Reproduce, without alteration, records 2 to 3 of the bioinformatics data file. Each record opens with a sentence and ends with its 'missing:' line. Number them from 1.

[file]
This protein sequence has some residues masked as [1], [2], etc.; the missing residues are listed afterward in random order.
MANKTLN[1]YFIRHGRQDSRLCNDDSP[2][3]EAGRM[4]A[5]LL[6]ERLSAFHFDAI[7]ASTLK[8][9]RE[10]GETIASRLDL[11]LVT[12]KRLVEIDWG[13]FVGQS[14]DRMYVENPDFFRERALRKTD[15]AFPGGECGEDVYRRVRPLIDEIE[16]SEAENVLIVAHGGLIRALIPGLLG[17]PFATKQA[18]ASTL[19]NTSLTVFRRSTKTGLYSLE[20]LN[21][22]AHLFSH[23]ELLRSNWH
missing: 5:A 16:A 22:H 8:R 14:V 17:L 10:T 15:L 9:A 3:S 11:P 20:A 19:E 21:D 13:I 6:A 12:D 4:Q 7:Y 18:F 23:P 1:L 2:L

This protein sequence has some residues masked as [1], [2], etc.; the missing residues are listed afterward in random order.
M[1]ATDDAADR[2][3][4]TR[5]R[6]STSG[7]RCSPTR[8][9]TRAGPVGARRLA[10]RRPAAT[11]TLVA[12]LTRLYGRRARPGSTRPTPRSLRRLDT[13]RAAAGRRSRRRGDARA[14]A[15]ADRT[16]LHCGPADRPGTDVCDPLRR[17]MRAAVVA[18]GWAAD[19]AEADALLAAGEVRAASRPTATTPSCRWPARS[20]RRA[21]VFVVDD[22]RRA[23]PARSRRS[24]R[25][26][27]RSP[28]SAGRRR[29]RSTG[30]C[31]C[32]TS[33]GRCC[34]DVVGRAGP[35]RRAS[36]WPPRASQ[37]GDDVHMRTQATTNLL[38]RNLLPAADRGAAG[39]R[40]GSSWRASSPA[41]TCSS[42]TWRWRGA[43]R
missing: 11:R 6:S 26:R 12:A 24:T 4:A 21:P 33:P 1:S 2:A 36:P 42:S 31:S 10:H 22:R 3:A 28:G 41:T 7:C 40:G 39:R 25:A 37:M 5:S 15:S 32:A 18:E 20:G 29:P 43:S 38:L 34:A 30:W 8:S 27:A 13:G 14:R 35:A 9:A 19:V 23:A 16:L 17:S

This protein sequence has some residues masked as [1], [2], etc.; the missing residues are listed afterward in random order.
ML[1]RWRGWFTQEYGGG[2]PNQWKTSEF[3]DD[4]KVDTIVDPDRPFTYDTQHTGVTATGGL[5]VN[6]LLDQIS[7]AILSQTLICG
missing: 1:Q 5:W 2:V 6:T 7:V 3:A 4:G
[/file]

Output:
This protein sequence has some residues masked as [1], [2], etc.; the missing residues are listed afterward in random order.
M[1]ATDDAADR[2][3][4]TR[5]R[6]STSG[7]RCSPTR[8][9]TRAGPVGARRLA[10]RRPAAT[11]TLVA[12]LTRLYGRRARPGSTRPTPRSLRRLDT[13]RAAAGRRSRRRGDARA[14]A[15]ADRT[16]LHCGPADRPGTDVCDPLRR[17]MRAAVVA[18]GWAAD[19]AEADALLAAGEVRAASRPTATTPSCRWPARS[20]RRA[21]VFVVDD[22]RRA[23]PARSRRS[24]R[25][26][27]RSP[28]SAGRRR[29]RSTG[30]C[31]C[32]TS[33]GRCC[34]DVVGRAGP[35]RRAS[36]WPPRASQ[37]GDDVHMRTQATTNLL[38]RNLLPAADRGAAG[39]R[40]GSSWRASSPA[41]TCSS[42]TWRWRGA[43]R
missing: 11:R 6:S 26:R 12:A 24:T 4:A 21:P 33:P 1:S 2:A 36:P 42:S 31:S 10:H 22:R 3:A 28:G 41:T 7:C 40:G 39:R 25:A 37:M 5:S 15:S 32:A 18:E 20:G 29:P 43:S 38:L 34:A 30:W 8:S 27:A 13:G 14:R 35:A 9:A 19:V 23:A 16:L 17:S

This protein sequence has some residues masked as [1], [2], etc.; the missing residues are listed afterward in random order.
ML[1]RWRGWFTQEYGGG[2]PNQWKTSEF[3]DD[4]KVDTIVDPDRPFTYDTQHTGVTATGGL[5]VN[6]LLDQIS[7]AILSQTLICG
missing: 1:Q 5:W 2:V 6:T 7:V 3:A 4:G